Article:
With its Main Street lined with National Trust-listed buildings, the immaculately preserved little town offers a glimpse into centuries gone by. The best way to explore Evandale is to take a stroll past heritage buildings like St Andrews Church, Blenheim, the Royal Oak and the saddler’s shop.
Evandale comes to life on Sundays for the weekly market, featuring local produce and crafts.
The annual Penny Farthing Championship turns back the clock each February and brings more camera-toting visitors than usual to the little town. Participants dress for the occasion in late-Victorian dress, and Evandale’s Main Street becomes the route for penny farthing races.
There are some historic grand homesteads in the countryside surrounding Evandale, revealing glimpses into colonial days. Visit 19th-century Clarendon Homestead to admire neoclassical Georgian architecture and stroll through manicured formal parklands.
Pubs, bakeries and cafes are another Evandale attraction, the ideal pit stop for local produce, coffee, Tasmanian wines and gourmet cakes. You’ll also find antiques stores and local crafts shops.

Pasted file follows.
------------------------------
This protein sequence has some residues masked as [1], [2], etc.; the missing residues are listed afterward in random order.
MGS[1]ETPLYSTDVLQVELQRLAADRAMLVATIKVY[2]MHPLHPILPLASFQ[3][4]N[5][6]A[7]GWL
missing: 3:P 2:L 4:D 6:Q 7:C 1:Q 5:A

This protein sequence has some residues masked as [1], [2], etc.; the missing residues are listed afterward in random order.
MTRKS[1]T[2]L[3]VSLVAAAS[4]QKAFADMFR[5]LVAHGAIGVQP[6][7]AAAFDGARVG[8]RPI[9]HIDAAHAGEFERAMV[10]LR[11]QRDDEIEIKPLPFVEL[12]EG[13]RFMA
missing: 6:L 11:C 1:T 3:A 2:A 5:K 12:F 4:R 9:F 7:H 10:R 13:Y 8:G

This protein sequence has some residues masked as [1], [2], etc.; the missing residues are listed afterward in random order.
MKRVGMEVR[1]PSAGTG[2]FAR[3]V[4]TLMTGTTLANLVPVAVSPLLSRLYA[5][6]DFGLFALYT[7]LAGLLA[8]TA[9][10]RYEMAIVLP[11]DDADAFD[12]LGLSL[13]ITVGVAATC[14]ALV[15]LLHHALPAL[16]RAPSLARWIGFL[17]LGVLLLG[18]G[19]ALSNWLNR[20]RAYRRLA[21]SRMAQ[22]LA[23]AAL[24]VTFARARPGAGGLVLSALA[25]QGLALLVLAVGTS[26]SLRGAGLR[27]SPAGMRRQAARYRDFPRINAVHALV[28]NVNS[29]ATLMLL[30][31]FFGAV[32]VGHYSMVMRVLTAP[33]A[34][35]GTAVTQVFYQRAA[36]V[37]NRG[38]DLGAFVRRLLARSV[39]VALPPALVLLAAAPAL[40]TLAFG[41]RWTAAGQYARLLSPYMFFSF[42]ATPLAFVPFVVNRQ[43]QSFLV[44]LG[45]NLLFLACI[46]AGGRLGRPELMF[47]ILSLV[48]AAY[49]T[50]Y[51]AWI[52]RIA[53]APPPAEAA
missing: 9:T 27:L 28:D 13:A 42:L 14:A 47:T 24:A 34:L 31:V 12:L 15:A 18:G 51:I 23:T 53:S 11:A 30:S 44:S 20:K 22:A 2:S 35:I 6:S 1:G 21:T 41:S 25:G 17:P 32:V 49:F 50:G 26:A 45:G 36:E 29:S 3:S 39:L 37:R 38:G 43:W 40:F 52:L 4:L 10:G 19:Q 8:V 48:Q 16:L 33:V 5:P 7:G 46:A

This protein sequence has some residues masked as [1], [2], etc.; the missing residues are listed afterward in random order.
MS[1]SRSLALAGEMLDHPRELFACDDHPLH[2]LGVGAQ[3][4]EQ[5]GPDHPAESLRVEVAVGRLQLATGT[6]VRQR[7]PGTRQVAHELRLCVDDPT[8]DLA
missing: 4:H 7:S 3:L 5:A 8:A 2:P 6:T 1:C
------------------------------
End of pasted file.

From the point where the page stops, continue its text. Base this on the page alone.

Launceston’s City Park is a historic patch of green in the town’s heart. The landscaped parklands were developed by Launceston’s horticultural society in the 1820s.
Today, the gardens are a tranquil oasis of European and native trees, with a duck pond, monuments, playgrounds and the High Victorian building known as Albert Hall.
Visit the Senses Garden to smell the different perfumes of herbs and flowers, or the moated monkey enclosure to see the garden’s macaques.
Every year in February the park hosts Festivale, Tasmania’s leading food and wine festival. During summer the park also hosts free music performances by local pipe bands and community youth orchestras.
Colonial to 21st-century art, Australian craft and design, natural history, science, convict memorabilia – Launceston’s Queen Victoria Museum & Art Gallery (QVMAG) is a cornucopia of Tasmanian history and design.
The museum’s Aboriginal collection features traditional shell necklaces and community history. Other permanent exhibitions include installations tracing Tasmanian lives, science and technology, transport, sport and the art of the blacksmith.
An important research and resource center, the museum also has a rich collection of photography, oral histories, cuttings and files.
The popular Launceston Planetarium explores the origins of life, Pluto and the current night sky with digital shows, technical wizardry and the high-powered star projector.